Burt Wonderstone (Steve Carell), Anton Marvelton (Steve Buscemi) and Steve Gray (Jim Carrey). Credit: 2013 Warner Bros. Ent.

Jim Carrey as Steve Gray. Costume design by Dayna Pink.

“The Incredible Burt Wonderstone”

Mar. 22, 2013

“The Incredible Burt Wonderstone” follows big-headed magician Burt Wonderstone (Steve Carell), who has become burnt-out and increasingly irrelevant in the Las Vegas magic scene, as he attempts to reunite with his former partner Anton Marvelton (Steve Buscemi) so the pair can set aside their differences to take on the up-and-coming guerilla street magician Steve Gray (Jim Carrey).

As the arch-nemesis of Wonderstone and Marvelton, Gray “probably wasn’t what daddy wanted,” Carrey said in a recent interview with The Hollywood Reporter, adding that the eccentric trickster lives in the desert and performs for scorpions and snakes.

Carrey refers to his character as “a mind-tripper with a Christ complex,” and his style in the film is equally mind-tripping, though careful and calculated, according to Costume Designer Dayna Pink.

Pink dressed Carrey in dark, edgy clothes, with perfectly-aged leather, custom t-shirts and lots of accessories, including dozens of rings and bracelets with eyes and bones. She also made a statement with some more unexpected accessories, such as a keychain hanging from Gray’s belt with synthetic hair attached to it that went all the way to the floor. Also hanging from his belt: a plastic baby’s arm that Pink found at a vintage store on Melrose.

Though Gray wears the baby’s arm on his belt throughout the movie, the fate of the toy appendage was not always so certain.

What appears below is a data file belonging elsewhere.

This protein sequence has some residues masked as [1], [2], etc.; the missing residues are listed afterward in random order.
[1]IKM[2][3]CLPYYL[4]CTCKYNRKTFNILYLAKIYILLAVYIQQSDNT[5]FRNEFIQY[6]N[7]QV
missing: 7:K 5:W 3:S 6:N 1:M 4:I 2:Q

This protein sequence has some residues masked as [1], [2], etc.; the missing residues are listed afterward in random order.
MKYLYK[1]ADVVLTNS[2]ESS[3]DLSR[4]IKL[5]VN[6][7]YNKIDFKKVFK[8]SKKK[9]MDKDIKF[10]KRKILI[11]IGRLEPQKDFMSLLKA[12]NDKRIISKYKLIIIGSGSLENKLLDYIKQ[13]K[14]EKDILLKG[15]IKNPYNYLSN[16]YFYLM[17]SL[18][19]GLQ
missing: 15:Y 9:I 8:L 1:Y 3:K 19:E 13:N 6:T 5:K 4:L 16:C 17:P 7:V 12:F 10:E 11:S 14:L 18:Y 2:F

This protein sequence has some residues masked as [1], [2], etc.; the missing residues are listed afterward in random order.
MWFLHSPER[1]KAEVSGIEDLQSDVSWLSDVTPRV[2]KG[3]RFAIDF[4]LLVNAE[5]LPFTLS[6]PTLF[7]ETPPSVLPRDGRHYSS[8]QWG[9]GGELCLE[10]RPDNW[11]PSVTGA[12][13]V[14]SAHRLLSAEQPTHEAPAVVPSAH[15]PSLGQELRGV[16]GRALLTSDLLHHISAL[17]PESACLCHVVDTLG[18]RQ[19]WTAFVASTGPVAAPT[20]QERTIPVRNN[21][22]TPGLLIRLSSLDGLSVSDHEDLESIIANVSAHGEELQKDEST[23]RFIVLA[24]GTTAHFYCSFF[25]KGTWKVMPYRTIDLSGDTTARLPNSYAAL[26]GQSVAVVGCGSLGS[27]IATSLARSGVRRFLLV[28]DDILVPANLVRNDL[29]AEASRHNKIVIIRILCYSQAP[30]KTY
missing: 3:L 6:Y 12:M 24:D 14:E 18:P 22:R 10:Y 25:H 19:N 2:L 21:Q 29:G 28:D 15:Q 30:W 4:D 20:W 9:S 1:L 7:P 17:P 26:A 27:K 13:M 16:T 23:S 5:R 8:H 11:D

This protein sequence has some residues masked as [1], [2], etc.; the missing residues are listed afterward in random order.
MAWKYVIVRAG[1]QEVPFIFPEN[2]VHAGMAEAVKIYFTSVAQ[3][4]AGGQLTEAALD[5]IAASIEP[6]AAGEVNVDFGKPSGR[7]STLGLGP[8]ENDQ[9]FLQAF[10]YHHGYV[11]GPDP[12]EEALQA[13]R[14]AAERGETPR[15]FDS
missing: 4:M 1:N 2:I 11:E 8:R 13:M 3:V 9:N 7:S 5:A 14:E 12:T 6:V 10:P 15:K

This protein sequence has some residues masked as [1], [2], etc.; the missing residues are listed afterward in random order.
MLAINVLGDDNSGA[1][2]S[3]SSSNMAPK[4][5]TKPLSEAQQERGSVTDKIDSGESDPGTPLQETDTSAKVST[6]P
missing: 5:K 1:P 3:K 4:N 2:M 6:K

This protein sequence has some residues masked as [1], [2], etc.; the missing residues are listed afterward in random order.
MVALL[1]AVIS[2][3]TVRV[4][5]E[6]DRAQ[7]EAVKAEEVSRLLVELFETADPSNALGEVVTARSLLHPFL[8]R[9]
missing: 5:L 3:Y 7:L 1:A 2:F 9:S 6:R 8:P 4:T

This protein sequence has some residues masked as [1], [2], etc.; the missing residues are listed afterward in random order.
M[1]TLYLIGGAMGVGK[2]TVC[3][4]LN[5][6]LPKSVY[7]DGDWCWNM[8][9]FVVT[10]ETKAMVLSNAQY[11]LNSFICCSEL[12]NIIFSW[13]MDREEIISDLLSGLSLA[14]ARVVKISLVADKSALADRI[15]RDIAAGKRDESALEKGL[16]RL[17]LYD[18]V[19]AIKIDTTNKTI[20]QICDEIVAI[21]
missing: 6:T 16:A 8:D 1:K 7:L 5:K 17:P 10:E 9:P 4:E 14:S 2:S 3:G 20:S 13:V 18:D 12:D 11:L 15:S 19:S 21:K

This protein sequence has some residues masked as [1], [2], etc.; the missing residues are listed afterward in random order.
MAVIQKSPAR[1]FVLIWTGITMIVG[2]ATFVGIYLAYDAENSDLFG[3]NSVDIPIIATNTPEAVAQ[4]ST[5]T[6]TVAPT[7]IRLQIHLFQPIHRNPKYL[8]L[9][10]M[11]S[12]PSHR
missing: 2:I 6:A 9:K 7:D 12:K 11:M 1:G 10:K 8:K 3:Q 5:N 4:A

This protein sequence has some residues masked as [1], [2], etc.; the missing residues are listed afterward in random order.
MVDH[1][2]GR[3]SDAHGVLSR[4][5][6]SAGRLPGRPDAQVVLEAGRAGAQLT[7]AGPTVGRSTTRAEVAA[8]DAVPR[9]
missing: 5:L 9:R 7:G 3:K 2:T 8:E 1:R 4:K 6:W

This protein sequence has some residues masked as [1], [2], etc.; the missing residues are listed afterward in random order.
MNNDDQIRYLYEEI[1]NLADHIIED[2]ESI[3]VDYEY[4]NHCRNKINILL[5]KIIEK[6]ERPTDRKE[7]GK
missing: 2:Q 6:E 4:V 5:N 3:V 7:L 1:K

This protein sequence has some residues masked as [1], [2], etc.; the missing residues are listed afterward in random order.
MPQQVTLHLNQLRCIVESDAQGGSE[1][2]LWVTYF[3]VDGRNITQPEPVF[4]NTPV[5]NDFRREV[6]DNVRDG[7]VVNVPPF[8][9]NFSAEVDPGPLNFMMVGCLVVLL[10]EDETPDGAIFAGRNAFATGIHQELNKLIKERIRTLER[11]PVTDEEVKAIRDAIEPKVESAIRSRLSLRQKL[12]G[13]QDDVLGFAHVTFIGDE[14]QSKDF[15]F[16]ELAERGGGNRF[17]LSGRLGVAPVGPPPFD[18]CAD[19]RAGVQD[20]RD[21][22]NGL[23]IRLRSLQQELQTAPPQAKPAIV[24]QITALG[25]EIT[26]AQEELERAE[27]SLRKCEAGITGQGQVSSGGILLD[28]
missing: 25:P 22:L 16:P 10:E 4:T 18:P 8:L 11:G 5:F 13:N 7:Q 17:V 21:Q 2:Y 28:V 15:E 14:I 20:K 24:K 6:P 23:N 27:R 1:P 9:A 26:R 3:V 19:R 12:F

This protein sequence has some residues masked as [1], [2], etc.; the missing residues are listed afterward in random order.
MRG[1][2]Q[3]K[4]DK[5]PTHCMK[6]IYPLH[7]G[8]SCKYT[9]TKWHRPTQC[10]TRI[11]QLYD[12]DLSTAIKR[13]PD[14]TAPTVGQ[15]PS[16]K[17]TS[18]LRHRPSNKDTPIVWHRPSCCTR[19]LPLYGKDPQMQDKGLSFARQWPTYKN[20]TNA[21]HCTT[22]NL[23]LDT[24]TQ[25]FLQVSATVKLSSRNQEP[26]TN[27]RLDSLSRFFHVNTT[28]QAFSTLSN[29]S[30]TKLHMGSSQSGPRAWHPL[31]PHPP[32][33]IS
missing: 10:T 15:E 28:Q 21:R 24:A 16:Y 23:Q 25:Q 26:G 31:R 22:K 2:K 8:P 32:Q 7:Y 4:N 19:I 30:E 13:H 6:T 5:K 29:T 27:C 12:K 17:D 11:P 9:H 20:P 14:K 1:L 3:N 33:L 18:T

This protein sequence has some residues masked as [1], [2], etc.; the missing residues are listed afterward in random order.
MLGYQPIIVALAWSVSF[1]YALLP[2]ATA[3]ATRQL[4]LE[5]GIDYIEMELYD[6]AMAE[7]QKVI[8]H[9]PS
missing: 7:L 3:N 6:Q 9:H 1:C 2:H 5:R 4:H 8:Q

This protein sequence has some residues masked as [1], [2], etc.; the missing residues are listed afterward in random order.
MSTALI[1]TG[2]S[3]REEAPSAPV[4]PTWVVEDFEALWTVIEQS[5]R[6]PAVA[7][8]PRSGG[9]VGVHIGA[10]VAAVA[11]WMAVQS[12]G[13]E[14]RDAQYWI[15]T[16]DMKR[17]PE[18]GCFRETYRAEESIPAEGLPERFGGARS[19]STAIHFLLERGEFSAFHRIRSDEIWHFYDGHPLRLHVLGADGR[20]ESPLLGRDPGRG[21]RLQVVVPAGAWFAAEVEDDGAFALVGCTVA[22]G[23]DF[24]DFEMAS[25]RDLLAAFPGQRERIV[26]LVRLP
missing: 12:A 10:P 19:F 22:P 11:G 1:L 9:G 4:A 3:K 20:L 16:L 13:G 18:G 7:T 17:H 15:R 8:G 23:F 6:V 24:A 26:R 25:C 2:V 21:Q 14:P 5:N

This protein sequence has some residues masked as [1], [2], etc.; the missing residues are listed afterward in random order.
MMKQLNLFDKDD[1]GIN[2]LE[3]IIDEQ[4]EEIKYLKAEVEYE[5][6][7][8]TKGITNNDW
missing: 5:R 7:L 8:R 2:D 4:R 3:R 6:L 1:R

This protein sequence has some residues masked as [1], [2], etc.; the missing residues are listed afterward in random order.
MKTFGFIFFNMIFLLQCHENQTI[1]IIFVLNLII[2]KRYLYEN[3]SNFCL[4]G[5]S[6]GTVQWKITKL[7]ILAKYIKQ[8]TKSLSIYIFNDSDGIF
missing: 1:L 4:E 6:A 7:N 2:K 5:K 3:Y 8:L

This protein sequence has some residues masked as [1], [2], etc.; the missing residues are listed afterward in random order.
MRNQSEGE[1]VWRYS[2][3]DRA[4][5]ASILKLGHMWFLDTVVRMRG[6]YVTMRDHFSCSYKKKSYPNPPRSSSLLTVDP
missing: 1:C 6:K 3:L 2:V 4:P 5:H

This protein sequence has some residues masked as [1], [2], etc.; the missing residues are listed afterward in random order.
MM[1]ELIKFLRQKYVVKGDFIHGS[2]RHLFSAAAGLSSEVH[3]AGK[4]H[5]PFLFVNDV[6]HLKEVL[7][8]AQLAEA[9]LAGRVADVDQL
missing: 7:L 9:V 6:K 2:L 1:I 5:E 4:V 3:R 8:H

The character of Gray was originally written to be a low-key, soft spoken villain, but Carrey wanted him to have that holier-than-thou Christ complex. At one point early on, Carrey tried on a long blonde wig and decided it would stay, taking Gray’s persona in an entirely new direction.

“We all thought, ‘does that mean that the baby’s arm doesn’t work anymore?’” said Pink, adding that the general consensus was, “not if we put a kabbalah bracelet on it!”

The costume department had grown attached to the baby arm (pun intended), and so it ended up getting a spiritual makeover of its own.

“It’s a little touch, but it’s one of those things that helps tell the story of the character and who he is,” says Pink, noting that comedy lets you take the extra mile and add pieces you wouldn’t in a serious drama. “People wear the same necklace every day and it’s part of their identity. He (Gray) wore the baby’s arm throughout the film and it really became part of him.”

“It’s one of those things you might not even notice, but if you look for it, it’s there. We just thought it was hilarious.”

“The Incredible Burt Wonderstone” is now playing in theaters nationwide.


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